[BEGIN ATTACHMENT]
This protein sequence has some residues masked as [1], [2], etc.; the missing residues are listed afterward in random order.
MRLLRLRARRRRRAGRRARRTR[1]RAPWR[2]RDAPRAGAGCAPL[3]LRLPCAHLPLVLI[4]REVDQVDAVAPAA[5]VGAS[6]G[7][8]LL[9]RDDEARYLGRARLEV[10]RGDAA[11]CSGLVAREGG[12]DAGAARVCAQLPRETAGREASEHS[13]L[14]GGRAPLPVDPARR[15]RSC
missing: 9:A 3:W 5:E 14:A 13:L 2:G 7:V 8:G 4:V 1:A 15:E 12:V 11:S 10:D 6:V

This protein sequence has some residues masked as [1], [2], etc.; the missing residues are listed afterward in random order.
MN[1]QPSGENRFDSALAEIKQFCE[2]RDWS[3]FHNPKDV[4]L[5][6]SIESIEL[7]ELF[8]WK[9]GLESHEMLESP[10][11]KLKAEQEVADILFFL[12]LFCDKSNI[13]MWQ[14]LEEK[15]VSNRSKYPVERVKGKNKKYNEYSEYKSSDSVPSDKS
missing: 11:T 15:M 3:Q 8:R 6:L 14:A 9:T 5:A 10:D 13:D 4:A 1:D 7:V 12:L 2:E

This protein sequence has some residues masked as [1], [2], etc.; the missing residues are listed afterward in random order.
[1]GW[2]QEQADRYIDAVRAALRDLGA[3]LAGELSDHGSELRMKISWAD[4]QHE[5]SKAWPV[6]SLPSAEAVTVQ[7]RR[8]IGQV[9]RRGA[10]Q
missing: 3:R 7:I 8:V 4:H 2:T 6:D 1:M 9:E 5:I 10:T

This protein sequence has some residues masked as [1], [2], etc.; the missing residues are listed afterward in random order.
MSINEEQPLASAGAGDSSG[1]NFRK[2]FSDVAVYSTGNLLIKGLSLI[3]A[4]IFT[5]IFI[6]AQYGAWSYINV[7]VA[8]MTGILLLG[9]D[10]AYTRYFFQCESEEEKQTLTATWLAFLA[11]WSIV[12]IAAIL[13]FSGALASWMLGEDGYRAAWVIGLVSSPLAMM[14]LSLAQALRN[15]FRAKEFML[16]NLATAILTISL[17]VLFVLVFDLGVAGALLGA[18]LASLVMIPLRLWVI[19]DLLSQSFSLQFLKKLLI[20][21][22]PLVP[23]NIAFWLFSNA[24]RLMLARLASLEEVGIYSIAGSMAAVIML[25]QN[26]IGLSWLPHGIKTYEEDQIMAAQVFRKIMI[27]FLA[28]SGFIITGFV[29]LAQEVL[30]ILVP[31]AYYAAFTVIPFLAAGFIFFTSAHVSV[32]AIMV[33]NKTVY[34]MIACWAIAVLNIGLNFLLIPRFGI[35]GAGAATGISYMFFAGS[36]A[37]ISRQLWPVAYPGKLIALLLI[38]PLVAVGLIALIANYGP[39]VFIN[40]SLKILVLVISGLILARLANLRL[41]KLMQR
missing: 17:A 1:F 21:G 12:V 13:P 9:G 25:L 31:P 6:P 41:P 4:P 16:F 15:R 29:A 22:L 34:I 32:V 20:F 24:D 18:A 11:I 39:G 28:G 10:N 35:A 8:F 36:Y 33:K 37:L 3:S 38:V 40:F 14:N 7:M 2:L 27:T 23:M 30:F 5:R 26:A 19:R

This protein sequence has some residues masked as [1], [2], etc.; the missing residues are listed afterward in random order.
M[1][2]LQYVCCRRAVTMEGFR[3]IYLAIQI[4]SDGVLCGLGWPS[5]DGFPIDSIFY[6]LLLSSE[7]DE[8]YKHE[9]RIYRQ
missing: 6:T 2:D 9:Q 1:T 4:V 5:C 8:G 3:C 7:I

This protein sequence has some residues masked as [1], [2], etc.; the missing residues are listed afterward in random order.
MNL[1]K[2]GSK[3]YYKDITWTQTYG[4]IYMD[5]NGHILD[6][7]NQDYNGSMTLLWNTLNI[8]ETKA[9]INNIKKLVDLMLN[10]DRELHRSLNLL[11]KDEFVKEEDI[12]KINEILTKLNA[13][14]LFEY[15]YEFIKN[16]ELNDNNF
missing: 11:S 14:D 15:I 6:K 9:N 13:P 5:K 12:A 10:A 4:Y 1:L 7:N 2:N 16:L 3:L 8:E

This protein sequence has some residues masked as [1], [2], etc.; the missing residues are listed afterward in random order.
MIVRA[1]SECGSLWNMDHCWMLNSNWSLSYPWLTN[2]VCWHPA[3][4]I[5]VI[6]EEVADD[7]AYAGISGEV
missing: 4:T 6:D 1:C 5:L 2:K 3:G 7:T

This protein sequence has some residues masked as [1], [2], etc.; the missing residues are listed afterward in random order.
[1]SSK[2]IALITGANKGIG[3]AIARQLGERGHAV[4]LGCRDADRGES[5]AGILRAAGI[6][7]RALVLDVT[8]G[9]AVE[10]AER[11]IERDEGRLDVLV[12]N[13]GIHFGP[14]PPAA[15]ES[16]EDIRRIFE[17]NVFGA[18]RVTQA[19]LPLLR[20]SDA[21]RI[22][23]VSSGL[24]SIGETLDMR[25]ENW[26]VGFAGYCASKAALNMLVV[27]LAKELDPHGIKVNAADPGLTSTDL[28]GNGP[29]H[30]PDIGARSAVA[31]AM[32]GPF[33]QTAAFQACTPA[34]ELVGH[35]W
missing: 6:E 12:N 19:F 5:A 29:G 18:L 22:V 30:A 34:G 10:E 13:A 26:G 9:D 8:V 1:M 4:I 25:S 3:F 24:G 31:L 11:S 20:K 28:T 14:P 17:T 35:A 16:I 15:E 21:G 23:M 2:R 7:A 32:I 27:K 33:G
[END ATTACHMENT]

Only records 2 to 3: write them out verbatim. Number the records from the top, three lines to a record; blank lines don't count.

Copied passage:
This protein sequence has some residues masked as [1], [2], etc.; the missing residues are listed afterward in random order.
MN[1]QPSGENRFDSALAEIKQFCE[2]RDWS[3]FHNPKDV[4]L[5][6]SIESIEL[7]ELF[8]WK[9]GLESHEMLESP[10][11]KLKAEQEVADILFFL[12]LFCDKSNI[13]MWQ[14]LEEK[15]VSNRSKYPVERVKGKNKKYNEYSEYKSSDSVPSDKS
missing: 11:T 15:M 3:Q 8:R 6:L 14:A 9:T 5:A 10:D 13:D 4:A 1:D 7:V 12:L 2:E

This protein sequence has some residues masked as [1], [2], etc.; the missing residues are listed afterward in random order.
[1]GW[2]QEQADRYIDAVRAALRDLGA[3]LAGELSDHGSELRMKISWAD[4]QHE[5]SKAWPV[6]SLPSAEAVTVQ[7]RR[8]IGQV[9]RRGA[10]Q
missing: 3:R 7:I 8:V 4:H 2:T 6:D 1:M 9:E 5:I 10:T